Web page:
It all began seven years ago when my sunglasses broke.
Bought at Target, probably on sale. They were the cheapest ones I could find. They probably looked like this:
A year later, a fluffy golden retriever entered my life when he rounded the barn's corner, ears flapping, and paws fumbling. Four puppy legs gunning for freedom.
Looking back, I see the connecting points that led me to this spot. But then I had no idea. No clue how cheap sunglasses and a fumbling puppy would combine to create RuffArmor.
A little before Mr. Puppy, I had bought my first new car. Before that, my cars had been held together with spit, tape, and prayer. Lots of prayers.
But this one was brand-spanking new and I wanted to keep it that way.It looked a lot like this one. Only not orange. And not a two-seater. Not super fast. Not super expensive. But otherwise, it looked a lot like this car:
Very difficult to keep looking new with a new pup, you say.
Couldn't have said it better myself. It was hard. Especially with a pup who attracted mud like Brad Pitt magnetizes women.
His fur has an uncanny ability to suck up any dirt, twigs or dust in a 12 mile radius.
And he wasn't too keen on wiping paws before jumping into my new car's backseat. Instead he preferred to use my upholstery as his towel. Especially when he looked like this:
Here's where the sunglasses come into play.
Around this time, my husband persuaded me to buy high-performance Oakley sunglasses with UV protection, crafted with longevity in mind. The sexy and smart glasses.
One hitch: $200 for glasses? Are you freaking kidding me?
"Sure, but how much money have you wasted on cheap glasses that break every six months? What about the damage you're doing to your eyes leaving them unprotected?"
The man had a point. You only get one set of eyes.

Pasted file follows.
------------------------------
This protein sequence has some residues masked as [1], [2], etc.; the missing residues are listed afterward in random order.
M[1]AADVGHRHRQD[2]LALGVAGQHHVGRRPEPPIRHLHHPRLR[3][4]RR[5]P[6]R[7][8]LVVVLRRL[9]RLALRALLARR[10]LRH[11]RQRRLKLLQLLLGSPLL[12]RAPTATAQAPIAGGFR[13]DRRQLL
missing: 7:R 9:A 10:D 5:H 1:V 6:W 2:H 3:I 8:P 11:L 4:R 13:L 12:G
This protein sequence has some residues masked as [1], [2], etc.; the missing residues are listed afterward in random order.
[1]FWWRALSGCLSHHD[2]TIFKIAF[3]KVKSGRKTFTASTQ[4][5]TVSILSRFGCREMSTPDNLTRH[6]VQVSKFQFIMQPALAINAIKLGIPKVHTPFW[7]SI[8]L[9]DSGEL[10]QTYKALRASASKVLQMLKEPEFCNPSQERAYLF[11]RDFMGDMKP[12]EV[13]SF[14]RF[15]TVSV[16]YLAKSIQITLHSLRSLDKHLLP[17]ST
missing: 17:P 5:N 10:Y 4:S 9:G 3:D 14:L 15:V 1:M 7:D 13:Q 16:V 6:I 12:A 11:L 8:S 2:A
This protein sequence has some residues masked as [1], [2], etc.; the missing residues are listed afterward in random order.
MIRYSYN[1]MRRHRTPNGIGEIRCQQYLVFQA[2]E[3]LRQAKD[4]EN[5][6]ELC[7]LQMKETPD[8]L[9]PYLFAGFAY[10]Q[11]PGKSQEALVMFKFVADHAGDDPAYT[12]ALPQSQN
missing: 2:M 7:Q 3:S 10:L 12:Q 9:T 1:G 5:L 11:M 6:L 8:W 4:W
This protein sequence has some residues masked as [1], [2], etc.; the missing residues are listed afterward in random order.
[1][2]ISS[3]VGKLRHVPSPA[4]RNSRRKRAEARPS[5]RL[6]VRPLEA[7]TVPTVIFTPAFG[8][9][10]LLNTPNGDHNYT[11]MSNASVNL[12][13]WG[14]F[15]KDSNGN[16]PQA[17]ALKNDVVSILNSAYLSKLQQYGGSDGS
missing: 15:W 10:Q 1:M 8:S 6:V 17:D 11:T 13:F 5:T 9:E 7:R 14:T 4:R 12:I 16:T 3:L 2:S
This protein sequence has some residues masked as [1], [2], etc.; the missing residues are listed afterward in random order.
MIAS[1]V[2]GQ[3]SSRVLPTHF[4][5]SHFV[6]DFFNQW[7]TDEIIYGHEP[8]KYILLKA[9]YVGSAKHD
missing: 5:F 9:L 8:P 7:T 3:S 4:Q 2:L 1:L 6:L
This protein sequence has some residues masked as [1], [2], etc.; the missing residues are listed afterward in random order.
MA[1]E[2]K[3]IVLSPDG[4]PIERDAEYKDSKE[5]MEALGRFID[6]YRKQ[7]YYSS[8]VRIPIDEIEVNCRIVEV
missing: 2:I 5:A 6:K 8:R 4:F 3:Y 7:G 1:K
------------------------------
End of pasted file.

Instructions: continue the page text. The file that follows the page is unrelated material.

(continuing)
And out came my wallet. And away went my driving headaches, little eye wrinkles, squinting frown lines between my eyes.
Forking over a bit more money for long term benefits was worth it.
Sacrificing a minor budget setback for high quality was suddenly important. I began wondering how long a leather bag would last compared to a cheap cotton one. Or tough hiking boots crafted for durability rather than low bottom line.
So, you say, what does this have to do with seat covers? How does all this relate to my puddle-obsessed hound who loves car rides maybe more than treats?
Simply this: when I went to buy dog-proof seat covers for my new car, none were to be found.
Sure, the stores were stocked with seat covers for dogs. I found lots of bright packages adorned with smiling golden retrievers that claimed to be dog-proof. Waterproof. Long-lasting.
But when I touched them, the thin fabric told another story.
Flimsy. Skinny. Weak-willed fabric that practically threatened to rip if you pulled it from its package the wrong way.
The minute a poorly pedicured boy-dog claw hit those covers, it'd surely puncture. How could this delicate flower of a seat cover last under my bumbling, hike-loving, mud puddle hunting puppy?
My adorable pup with his fear of street-side dumpster and mop-like paws would beat up that cover like Bane did to Batman.
Something had to change. Every weekend I was spending more valuable time picking wavy dog hair from my seats and wiping mud from the doors. At this rate, my car wouldn't look new in two months.
What's a girl raised on dogs and Nancy Drew problem-solving skills to do?
The only reasonable thing: adopt Oakley's idea and combine them into a perfect dog/car/trip meld.